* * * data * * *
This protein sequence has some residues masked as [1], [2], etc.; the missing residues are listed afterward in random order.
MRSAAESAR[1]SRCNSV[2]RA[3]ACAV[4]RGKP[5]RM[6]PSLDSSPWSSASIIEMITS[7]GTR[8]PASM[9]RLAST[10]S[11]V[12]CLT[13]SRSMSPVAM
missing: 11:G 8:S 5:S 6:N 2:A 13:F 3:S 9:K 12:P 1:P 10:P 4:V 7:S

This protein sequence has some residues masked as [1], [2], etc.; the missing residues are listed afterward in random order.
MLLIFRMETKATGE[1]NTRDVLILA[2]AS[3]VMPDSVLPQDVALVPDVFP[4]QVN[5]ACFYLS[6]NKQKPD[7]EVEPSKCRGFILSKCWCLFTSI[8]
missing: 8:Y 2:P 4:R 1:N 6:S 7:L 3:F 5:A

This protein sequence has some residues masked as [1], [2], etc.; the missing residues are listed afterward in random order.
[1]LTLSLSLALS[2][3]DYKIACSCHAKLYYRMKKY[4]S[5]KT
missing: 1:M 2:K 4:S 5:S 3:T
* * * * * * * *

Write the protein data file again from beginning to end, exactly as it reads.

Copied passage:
This protein sequence has some residues masked as [1], [2], etc.; the missing residues are listed afterward in random order.
MRSAAESAR[1]SRCNSV[2]RA[3]ACAV[4]RGKP[5]RM[6]PSLDSSPWSSASIIEMITS[7]GTR[8]PASM[9]RLAST[10]S[11]V[12]CLT[13]SRSMSPVAM
missing: 11:G 8:S 5:S 6:N 2:A 13:F 3:S 9:K 12:P 1:P 10:P 4:V 7:S

This protein sequence has some residues masked as [1], [2], etc.; the missing residues are listed afterward in random order.
MLLIFRMETKATGE[1]NTRDVLILA[2]AS[3]VMPDSVLPQDVALVPDVFP[4]QVN[5]ACFYLS[6]NKQKPD[7]EVEPSKCRGFILSKCWCLFTSI[8]
missing: 8:Y 2:P 4:R 1:N 6:S 7:L 3:F 5:A

This protein sequence has some residues masked as [1], [2], etc.; the missing residues are listed afterward in random order.
[1]LTLSLSLALS[2][3]DYKIACSCHAKLYYRMKKY[4]S[5]KT
missing: 1:M 2:K 4:S 5:S 3:T